On Friday the ESD Leadership Training group finished the training on co-operation and stakeholder management by completing the second and last stage of the negotiations. As discussed in yesterdays blog, the group took on roles in a fictional scenario where two conflicting sides in a community needed to negotiate terms with the input of the countries Ministries. Today the participants started the session by preparing for the second meeting (which had the same set up), but this time taking into account different options and the ‘next best alternative’, which are two aspects of the Harvard method of negotiating. After discussions from all sides of the debate and with excellent facilitation by Nadine, (not to mention non-biased) an agreement was reached.
Afterwards the groups came together for the debriefing and to discuss the strategies used by those involved and how they felt about the results of the negotiations. They then took this further by discussing what happened in relation to the Harvard method. Then continuing on with this method Fabian discussed with the group the issue of dirty tricks used in negotiation situations which includes false information and acting uninterested etc. The participants then got together to analyze and present methods of getting passed these tricks.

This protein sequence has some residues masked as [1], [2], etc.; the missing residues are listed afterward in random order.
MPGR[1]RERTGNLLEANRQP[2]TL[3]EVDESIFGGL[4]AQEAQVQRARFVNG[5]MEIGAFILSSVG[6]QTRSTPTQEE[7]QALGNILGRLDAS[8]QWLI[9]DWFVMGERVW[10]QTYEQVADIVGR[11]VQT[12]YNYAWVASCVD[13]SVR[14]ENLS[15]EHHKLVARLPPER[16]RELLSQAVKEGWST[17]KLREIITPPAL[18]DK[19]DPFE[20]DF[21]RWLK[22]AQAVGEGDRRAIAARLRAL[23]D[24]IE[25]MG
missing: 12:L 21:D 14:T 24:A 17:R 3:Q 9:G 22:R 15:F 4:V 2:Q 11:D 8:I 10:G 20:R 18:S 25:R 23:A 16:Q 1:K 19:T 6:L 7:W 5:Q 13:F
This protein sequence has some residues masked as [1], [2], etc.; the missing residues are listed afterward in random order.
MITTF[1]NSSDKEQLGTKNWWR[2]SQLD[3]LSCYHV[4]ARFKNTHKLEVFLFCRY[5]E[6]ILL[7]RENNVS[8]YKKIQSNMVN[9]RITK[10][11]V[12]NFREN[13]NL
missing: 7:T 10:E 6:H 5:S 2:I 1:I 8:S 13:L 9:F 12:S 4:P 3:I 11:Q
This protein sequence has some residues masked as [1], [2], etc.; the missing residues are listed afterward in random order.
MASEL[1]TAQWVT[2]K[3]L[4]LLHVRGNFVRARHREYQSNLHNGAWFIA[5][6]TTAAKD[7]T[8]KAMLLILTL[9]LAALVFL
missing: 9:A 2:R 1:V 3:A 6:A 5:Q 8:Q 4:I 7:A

The next task was to put the issue of negotiations in the context of different cultures. The participants were placed in groups of their own countrymen/women and asked to read information from a book called, ‘Negotiating International Business’ and prepare a presentation based on the situation in their country.
The remainder of the day was set aside for a summary of what has been learned during the week, as well as the usual feedback from the group. A lot of this conversation was formed around the issues of the Harvard method and how the group felt about this. The facilitators reminded the participants of the expectations and objectives from the week to discuss whether these had been reached and also used the ‘dartboard’ method of presenting the groups feedback. Judging from this the participants were very happy with the weeks training.